With the crunching of larger data sets comes longer processing times.
This fact and the recent failure of my computer power supply has led to building a new computer.
This is the build log of a multi-purpose processing, programming and visual stimulus testing machine.
- 5 year utility
- Reduce Processing Times by 10x on previous machine
- 3D render support
- OpenCl support
- Multi-OS support - Linux, OS X, Windows
- Motherboard: ASUS Z9PE-D8 WS
- CPU: 2x Xeon E5-2680
GPU1: GTX 680 4GB
- GPU2: Quadro 3700 FX
- RAM: 64GB Reg ECC
- Boot Drive: Intel 520M 256GB SSD
- Case: Lian Li PC-750
I originally planned on attaching a storage array to this machine
but have left that on my backup server as there is not much need for fast storage
with my current use. For those interested, the array is made up of:
- RAID6: Areca 2333 RAID 6 Array
- Storage array: 5x 3TB Ultrastar 7200rpm HDD
The motherboard took a bit of tweaking to get working but now runs very well.
There are some bios issues with the compatibility between the GTX 6** series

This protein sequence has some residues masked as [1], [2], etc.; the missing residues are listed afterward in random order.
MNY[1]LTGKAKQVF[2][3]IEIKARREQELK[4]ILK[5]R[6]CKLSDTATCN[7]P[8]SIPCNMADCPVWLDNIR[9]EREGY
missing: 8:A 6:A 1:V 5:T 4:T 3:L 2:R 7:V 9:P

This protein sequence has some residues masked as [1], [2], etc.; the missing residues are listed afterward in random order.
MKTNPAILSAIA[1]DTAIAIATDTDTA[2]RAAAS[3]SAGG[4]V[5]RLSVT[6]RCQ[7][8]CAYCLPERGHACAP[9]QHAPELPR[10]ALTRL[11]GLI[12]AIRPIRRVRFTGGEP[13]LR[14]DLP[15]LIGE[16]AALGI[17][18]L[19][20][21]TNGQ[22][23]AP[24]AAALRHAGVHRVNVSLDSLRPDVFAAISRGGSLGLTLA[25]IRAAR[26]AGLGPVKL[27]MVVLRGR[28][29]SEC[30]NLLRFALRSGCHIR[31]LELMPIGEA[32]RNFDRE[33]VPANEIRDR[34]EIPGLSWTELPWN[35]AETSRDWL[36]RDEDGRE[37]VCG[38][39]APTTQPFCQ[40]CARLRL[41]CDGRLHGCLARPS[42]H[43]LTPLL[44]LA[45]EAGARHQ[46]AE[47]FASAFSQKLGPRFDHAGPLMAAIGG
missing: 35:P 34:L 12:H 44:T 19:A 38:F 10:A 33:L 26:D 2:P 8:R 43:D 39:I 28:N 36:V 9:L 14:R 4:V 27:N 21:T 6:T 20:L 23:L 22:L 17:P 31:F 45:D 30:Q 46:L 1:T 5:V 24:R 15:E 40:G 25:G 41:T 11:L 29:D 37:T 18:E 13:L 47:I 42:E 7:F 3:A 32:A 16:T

of graphics cards and the board which I solved by using an older Quadro card!
Currently using BIOS 0703, but the latest BIOS should fix the issue.
I installed MacOS X 10.7.4 and updated using Multibeast,
with the following drivers:
- Intel network
I also had to modify the following kexts:
In boot options, I set:
- GraphicsEnabler to NO
- darkwake=0 npci=0x3000
The computer is blisteringly fast, it's actually world's 3rd fastest computer running MacOS.
Geekbench scores are around 28100.
It also runs Linux Mint (Ubuntu Version) and Windows 7 on rare occasions.
I currently have 2 monitors, both running at 120Hz connected to the computer:
- Asus VGE278HE 27"
- Samsung 2233RZ 22"
This is very useful for testing visual stimulus presentation and hopefully doing some 3d perceptual experiments (still debugging the 3d setup).
The total build was less than AU $3000 which makes Apple's prices look completely crazy. Their most similar Mac Pro would cost about $10 000 and would be quite a bit slower than this build for a third of the cost! Admittedly, I got some very good deals on the processors and RAM.
I have been generally very happy with the hardware, it's 100% stable apart from the Corsair H80 water coolers which are very poorly manufactured. The LEDs have failed on both coolers and one of the replacements and their software is not functional.
Drivers for the built in audio were always a bit flaky, so I ended up using a cheap USB audio solution that is trouble free.
The machine certainly provides a lot of processing head room but also brings up the issue of how much speed up is reliant on multithreading. So I really have an incentive to learn how to apply multithreading in R and other programs.